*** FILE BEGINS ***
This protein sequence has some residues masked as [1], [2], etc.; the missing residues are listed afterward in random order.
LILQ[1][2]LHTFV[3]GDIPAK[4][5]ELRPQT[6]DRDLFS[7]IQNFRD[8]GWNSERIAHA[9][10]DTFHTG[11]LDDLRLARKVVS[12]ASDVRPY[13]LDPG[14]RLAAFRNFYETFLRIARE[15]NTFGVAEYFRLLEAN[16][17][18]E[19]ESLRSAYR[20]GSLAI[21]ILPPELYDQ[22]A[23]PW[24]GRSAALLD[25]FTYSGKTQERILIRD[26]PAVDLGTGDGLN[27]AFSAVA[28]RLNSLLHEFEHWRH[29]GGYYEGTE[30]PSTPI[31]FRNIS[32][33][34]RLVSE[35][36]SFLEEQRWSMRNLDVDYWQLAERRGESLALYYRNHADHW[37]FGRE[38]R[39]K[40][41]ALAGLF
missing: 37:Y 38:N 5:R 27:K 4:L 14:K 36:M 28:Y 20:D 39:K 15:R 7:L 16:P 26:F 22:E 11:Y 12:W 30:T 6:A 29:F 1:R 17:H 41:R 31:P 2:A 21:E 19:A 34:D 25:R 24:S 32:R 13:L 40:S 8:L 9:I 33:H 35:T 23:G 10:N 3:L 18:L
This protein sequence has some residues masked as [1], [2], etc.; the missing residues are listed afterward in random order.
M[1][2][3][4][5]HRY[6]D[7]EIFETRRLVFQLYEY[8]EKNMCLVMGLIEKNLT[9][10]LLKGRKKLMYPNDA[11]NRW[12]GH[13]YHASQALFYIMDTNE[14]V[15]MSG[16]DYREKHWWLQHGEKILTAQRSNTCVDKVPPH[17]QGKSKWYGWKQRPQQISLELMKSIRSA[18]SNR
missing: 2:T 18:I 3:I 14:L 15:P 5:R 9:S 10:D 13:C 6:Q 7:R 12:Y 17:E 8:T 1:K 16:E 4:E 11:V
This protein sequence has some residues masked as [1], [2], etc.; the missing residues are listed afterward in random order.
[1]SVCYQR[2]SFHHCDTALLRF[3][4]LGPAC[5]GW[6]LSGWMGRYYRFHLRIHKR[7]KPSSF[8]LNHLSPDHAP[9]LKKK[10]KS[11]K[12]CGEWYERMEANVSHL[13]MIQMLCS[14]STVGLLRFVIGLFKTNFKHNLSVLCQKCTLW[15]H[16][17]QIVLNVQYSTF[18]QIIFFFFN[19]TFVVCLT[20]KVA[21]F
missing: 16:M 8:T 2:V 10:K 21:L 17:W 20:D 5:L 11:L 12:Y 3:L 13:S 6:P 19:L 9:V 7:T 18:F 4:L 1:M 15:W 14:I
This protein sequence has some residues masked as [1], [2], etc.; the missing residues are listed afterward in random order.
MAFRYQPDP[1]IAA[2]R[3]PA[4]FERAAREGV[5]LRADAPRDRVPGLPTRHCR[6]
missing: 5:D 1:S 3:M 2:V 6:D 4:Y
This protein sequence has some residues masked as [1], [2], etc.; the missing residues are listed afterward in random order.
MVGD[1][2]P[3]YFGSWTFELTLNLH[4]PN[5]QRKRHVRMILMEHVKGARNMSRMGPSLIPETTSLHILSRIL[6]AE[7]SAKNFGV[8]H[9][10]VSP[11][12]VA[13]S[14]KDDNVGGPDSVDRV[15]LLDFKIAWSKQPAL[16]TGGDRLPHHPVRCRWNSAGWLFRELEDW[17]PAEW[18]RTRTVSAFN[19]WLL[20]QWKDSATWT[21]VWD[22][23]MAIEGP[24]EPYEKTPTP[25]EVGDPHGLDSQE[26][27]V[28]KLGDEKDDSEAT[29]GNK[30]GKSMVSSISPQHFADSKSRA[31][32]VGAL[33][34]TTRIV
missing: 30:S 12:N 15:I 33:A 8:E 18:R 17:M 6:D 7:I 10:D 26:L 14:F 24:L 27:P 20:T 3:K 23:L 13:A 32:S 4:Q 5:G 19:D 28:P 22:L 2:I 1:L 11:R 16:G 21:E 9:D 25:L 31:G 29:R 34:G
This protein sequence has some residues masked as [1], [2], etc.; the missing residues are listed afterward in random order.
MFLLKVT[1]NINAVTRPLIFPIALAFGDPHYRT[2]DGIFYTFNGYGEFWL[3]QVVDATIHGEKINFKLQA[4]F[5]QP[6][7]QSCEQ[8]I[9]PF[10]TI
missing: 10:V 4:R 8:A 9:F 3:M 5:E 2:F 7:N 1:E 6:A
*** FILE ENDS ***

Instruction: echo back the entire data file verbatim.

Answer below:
This protein sequence has some residues masked as [1], [2], etc.; the missing residues are listed afterward in random order.
LILQ[1][2]LHTFV[3]GDIPAK[4][5]ELRPQT[6]DRDLFS[7]IQNFRD[8]GWNSERIAHA[9][10]DTFHTG[11]LDDLRLARKVVS[12]ASDVRPY[13]LDPG[14]RLAAFRNFYETFLRIARE[15]NTFGVAEYFRLLEAN[16][17][18]E[19]ESLRSAYR[20]GSLAI[21]ILPPELYDQ[22]A[23]PW[24]GRSAALLD[25]FTYSGKTQERILIRD[26]PAVDLGTGDGLN[27]AFSAVA[28]RLNSLLHEFEHWRH[29]GGYYEGTE[30]PSTPI[31]FRNIS[32][33][34]RLVSE[35][36]SFLEEQRWSMRNLDVDYWQLAERRGESLALYYRNHADHW[37]FGRE[38]R[39]K[40][41]ALAGLF
missing: 37:Y 38:N 5:R 27:K 4:L 14:K 36:M 28:Y 20:D 39:K 15:R 7:L 16:P 26:F 22:E 11:Y 12:W 30:T 6:A 29:F 1:R 17:H 41:R 31:P 2:A 21:E 19:A 34:D 25:R 24:S 32:R 13:L 40:S 8:L 9:I 33:H 35:T 23:G 10:N 3:L 18:L
This protein sequence has some residues masked as [1], [2], etc.; the missing residues are listed afterward in random order.
M[1][2][3][4][5]HRY[6]D[7]EIFETRRLVFQLYEY[8]EKNMCLVMGLIEKNLT[9][10]LLKGRKKLMYPNDA[11]NRW[12]GH[13]YHASQALFYIMDTNE[14]V[15]MSG[16]DYREKHWWLQHGEKILTAQRSNTCVDKVPPH[17]QGKSKWYGWKQRPQQISLELMKSIRSA[18]SNR
missing: 2:T 18:I 3:I 14:L 15:P 5:R 9:S 10:D 13:C 6:Q 7:R 12:Y 17:E 8:T 1:K 16:E 4:E 11:V
This protein sequence has some residues masked as [1], [2], etc.; the missing residues are listed afterward in random order.
[1]SVCYQR[2]SFHHCDTALLRF[3][4]LGPAC[5]GW[6]LSGWMGRYYRFHLRIHKR[7]KPSSF[8]LNHLSPDHAP[9]LKKK[10]KS[11]K[12]CGEWYERMEANVSHL[13]MIQMLCS[14]STVGLLRFVIGLFKTNFKHNLSVLCQKCTLW[15]H[16][17]QIVLNVQYSTF[18]QIIFFFFN[19]TFVVCLT[20]KVA[21]F
missing: 16:M 8:T 2:V 10:K 21:L 17:W 20:D 5:L 11:L 12:Y 3:L 13:S 6:P 19:L 9:V 7:T 18:F 4:L 1:M 15:W 14:I
This protein sequence has some residues masked as [1], [2], etc.; the missing residues are listed afterward in random order.
MAFRYQPDP[1]IAA[2]R[3]PA[4]FERAAREGV[5]LRADAPRDRVPGLPTRHCR[6]
missing: 5:D 1:S 3:M 2:V 6:D 4:Y
This protein sequence has some residues masked as [1], [2], etc.; the missing residues are listed afterward in random order.
MVGD[1][2]P[3]YFGSWTFELTLNLH[4]PN[5]QRKRHVRMILMEHVKGARNMSRMGPSLIPETTSLHILSRIL[6]AE[7]SAKNFGV[8]H[9][10]VSP[11][12]VA[13]S[14]KDDNVGGPDSVDRV[15]LLDFKIAWSKQPAL[16]TGGDRLPHHPVRCRWNSAGWLFRELEDW[17]PAEW[18]RTRTVSAFN[19]WLL[20]QWKDSATWT[21]VWD[22][23]MAIEGP[24]EPYEKTPTP[25]EVGDPHGLDSQE[26][27]V[28]KLGDEKDDSEAT[29]GNK[30]GKSMVSSISPQHFADSKSRA[31][32]VGAL[33][34]TTRIV
missing: 30:S 12:N 15:I 33:A 8:E 18:R 17:M 6:D 7:I 10:D 26:L 14:F 24:L 27:P 20:T 3:K 23:L 13:A 32:S 4:Q 5:G 19:D 28:P 22:L 2:I 1:L 11:R 16:G 21:E 9:D 25:L 31:G 29:R 34:G
This protein sequence has some residues masked as [1], [2], etc.; the missing residues are listed afterward in random order.
MFLLKVT[1]NINAVTRPLIFPIALAFGDPHYRT[2]DGIFYTFNGYGEFWL[3]QVVDATIHGEKINFKLQA[4]F[5]QP[6][7]QSCEQ[8]I[9]PF[10]TI
missing: 10:V 4:R 8:A 9:F 3:M 5:E 2:F 7:N 1:E 6:A